According to Martin Feldstein, an economics professor at Harvard, “The recent government report that US gross domestic product increased 0.5 percent in the first quarter was very misleading,” which he shared in this Financial Times article. The writer continues to say that the increase is not due to actual economic activity in the months of January through March, but rather to the rise from the average level in the fourth quarter of 2007 to the average level in the first quarter of 2008. But the doom doesn’t stop there. Feldstein points to falling real incomes, plummeting consumer confidence, and declining household wealth that will only continue to fuel reduced consumer spending and a falling GDP. He continues by pointing to the number of individuals with negative equity mortgages which will create a downward spiral in house prices and wealth. The result will be, according to Feldstein, “a deeper and longer recession than any seen in the past several decades”.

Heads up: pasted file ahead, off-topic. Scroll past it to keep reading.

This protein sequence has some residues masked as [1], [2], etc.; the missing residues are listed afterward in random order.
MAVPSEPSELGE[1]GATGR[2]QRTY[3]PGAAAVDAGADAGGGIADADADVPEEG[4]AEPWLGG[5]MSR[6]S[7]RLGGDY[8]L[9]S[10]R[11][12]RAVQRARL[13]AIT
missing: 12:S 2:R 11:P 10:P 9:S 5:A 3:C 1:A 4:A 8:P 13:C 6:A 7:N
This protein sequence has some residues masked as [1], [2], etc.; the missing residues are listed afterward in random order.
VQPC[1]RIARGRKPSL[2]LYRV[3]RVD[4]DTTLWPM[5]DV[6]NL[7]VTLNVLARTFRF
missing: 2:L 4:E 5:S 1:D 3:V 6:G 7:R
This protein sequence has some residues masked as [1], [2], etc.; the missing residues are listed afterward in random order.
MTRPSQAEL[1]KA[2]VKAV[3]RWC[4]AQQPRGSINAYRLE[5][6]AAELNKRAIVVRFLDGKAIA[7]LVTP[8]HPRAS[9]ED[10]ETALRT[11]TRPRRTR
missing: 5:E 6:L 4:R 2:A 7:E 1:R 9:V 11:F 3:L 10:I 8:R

Yikes. He’s a doom and gloom guy. But who am I to argue with these predictions? I’ll tell you one thing, though; some industries are booming (and I mean really booming). Let’s hope that the oil and gas, metals and mining, machinery, conglomerates and our old friends tobacco can keep this economy afloat. Not sure about you, but I don’t like ugly.